Not the one? Search for your essay title...
  • Join over 1.2 million students every month
  • Accelerate your learning by 29%
  • Unlimited access from just £6.99 per month

See related essaysSee related essays

Related AS and A Level Philip Larkin essays

  1. Philip Larkin's Church Going.

    persona's donation.1 The punctuation in the second stanza is also relevant to the way in which Larkin portrays the cyclists' meditation in the church. By posing the question "cleaned, or restored?" and breaking up the line with a question mark, Larkin shows that uncertainty within the persona, confusing the reader with unusually placed pauses.

  2. How typical is the style and content of The Old Fools in Larkin's High ...

    Sunlight, in High Windows, usually symbolizes serenity and tranquillity. In the third stanze of The Old Fools, it illuminates the 'rooms' inside the heads of the aged, making the image seem less miserable: "...the sun's / Faint friendliness on the wall some lonely / Midsummer evening..."

  1. There is a strong resemblance, both visually and literally, between the two poems 'Cut ...

    Larkin is pointing out that the plant is being forgotten because these country lanes are not being used anymore because of their age and everyone has forgotten about them. 'And that high-builded cloud/ Moving at summers pace' the cloud is a cumulonimbus it is slow to represent the speed of life.

  2. Using 3 poems, explore Larkin's contemplations on time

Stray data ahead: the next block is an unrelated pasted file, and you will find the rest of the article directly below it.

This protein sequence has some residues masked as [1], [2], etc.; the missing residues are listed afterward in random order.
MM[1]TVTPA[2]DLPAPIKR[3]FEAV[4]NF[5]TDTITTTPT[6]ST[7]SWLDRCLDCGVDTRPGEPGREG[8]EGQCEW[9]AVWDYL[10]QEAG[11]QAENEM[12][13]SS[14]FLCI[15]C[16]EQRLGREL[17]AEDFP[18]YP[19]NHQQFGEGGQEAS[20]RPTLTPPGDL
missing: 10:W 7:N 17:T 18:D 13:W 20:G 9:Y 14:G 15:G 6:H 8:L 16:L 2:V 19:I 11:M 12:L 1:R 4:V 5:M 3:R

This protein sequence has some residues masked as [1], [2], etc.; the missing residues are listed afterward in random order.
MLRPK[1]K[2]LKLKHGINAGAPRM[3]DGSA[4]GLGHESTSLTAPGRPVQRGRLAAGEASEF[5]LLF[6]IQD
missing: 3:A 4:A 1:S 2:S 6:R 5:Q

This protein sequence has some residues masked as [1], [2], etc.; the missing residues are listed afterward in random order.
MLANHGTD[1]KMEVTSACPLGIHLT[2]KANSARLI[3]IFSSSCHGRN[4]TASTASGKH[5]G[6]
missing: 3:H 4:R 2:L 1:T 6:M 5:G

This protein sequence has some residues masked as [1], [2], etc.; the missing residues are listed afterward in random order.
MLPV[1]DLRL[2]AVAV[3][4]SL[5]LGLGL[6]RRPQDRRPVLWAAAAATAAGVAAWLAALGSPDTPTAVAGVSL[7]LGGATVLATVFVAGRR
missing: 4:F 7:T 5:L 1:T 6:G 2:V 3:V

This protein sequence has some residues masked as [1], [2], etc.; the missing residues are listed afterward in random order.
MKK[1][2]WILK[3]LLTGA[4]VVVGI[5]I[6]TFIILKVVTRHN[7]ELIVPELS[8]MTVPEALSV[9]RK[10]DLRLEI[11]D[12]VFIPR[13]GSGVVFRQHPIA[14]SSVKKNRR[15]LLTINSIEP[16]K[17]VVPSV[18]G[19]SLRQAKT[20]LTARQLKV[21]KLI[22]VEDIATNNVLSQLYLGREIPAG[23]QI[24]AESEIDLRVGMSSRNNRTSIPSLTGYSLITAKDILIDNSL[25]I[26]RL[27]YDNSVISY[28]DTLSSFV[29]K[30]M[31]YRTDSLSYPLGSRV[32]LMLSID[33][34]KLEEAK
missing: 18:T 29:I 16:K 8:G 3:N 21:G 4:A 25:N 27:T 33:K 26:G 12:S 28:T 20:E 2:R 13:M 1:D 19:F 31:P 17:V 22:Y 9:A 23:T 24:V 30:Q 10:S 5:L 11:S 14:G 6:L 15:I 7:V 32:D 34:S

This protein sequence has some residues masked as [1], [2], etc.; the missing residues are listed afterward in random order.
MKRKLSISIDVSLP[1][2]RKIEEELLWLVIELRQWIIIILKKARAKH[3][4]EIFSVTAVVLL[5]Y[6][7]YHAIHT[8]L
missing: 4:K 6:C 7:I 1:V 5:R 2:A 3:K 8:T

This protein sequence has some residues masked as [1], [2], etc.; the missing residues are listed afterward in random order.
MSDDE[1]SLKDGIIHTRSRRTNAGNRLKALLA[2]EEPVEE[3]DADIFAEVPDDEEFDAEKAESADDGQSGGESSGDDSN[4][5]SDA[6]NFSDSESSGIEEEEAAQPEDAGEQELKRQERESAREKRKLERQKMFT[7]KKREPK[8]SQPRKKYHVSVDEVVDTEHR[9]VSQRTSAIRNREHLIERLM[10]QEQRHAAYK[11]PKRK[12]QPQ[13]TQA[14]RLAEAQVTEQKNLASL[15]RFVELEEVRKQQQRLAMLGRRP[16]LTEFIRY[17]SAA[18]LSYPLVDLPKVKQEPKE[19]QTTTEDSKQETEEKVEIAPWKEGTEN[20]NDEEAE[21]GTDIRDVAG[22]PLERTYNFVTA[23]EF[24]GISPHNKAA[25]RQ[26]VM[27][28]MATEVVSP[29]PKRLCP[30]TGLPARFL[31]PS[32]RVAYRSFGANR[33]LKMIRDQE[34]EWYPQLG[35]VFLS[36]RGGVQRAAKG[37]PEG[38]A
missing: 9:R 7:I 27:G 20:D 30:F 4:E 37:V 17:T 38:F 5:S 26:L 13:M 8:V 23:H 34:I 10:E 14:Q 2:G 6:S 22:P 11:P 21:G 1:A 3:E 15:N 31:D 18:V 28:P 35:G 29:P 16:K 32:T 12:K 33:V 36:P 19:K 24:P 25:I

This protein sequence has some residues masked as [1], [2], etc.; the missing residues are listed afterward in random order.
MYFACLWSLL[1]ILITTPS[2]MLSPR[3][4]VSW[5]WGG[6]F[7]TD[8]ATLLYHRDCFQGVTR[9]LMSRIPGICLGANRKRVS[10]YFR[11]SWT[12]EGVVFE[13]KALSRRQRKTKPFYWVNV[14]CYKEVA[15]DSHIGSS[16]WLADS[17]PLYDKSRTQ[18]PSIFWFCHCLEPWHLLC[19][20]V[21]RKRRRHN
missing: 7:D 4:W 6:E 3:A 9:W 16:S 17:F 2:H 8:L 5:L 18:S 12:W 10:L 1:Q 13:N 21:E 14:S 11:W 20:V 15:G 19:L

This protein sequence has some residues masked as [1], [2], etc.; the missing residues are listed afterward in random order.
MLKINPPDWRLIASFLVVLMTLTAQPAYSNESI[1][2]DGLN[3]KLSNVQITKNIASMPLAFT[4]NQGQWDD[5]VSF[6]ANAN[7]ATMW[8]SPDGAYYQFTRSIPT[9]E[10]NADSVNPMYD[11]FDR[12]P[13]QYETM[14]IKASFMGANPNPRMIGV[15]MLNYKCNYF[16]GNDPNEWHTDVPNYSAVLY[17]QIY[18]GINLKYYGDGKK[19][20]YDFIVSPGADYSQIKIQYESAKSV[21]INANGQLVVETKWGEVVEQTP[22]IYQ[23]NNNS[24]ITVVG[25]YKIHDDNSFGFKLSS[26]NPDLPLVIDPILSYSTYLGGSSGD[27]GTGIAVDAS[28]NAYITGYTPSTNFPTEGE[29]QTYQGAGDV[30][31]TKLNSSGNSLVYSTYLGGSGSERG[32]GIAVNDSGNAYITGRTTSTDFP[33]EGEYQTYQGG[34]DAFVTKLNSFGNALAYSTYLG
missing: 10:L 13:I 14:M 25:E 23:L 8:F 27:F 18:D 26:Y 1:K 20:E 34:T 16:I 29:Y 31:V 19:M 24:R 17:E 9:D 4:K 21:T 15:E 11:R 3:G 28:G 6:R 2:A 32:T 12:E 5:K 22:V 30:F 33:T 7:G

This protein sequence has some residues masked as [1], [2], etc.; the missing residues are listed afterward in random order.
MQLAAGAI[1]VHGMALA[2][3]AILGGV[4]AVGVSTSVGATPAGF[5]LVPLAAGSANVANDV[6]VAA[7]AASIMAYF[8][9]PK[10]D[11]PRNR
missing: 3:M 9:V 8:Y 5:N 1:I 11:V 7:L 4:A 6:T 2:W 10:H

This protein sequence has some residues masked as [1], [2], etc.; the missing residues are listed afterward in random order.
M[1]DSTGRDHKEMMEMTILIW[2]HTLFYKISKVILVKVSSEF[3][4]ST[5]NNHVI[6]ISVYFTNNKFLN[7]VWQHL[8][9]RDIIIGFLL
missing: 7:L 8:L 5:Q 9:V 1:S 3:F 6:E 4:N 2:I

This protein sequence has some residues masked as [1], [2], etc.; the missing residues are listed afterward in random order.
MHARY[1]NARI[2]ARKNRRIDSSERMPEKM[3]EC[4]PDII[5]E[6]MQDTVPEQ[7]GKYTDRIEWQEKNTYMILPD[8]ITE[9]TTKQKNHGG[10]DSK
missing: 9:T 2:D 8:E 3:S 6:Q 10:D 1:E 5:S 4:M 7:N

the poem which accentuates the idea of accepting that time is an uncontrollable force. Time is also conveyed as an unchallengeable and irrepressible power in another one of Larkin's poem 'Send No Money' as Larkin makes a caricature of time.

  1. How far do you agree that Larkin's poems are too depressing to be effective?

    The ambulance drives into a street, which contrasts to itself, having children about and the image of mothers walking up and down. The "different dinners", paints an effective image of all the different lives progressing in each of the different houses on the street.

  2. "The Past is a foreign country: they do things differently there." Referring to L. ...

    Later England was to be disillusioned by the atrocities of two world wars and on a personal scale Leo was to lose his faith in the morality of man. It could be argued that had this novel not been set at the turn of the twentieth century but one hundred

  1. Do you find Larkins verse critical of ordinary people or does he champion their ...

    There is a sombre idea that all the work dodgers are somehow close to death. The speaker, portraying Larkin's own views, is very harsh and judgmental saying they are all "stupid and weak" and has a mocking tone when condemning them: "think of being them!"

  2. Behind many of Larkins poems lies a raft of political assumptions, assess the extent ...

    ?Set out in simple sizes plainly? also has the same ambiguity ? to be so functional is a good thing on the surface, but perhaps it also suggests the simple nature of the shoppers. In addition, the colours Larkin describes, the ?browns and greys, maroon and navy? are all suggest bleak and horrible clothes.

  • Over 160,000 pieces
    of student written work
  • Annotated by
    experienced teachers
  • Ideas and feedback to
    improve your own work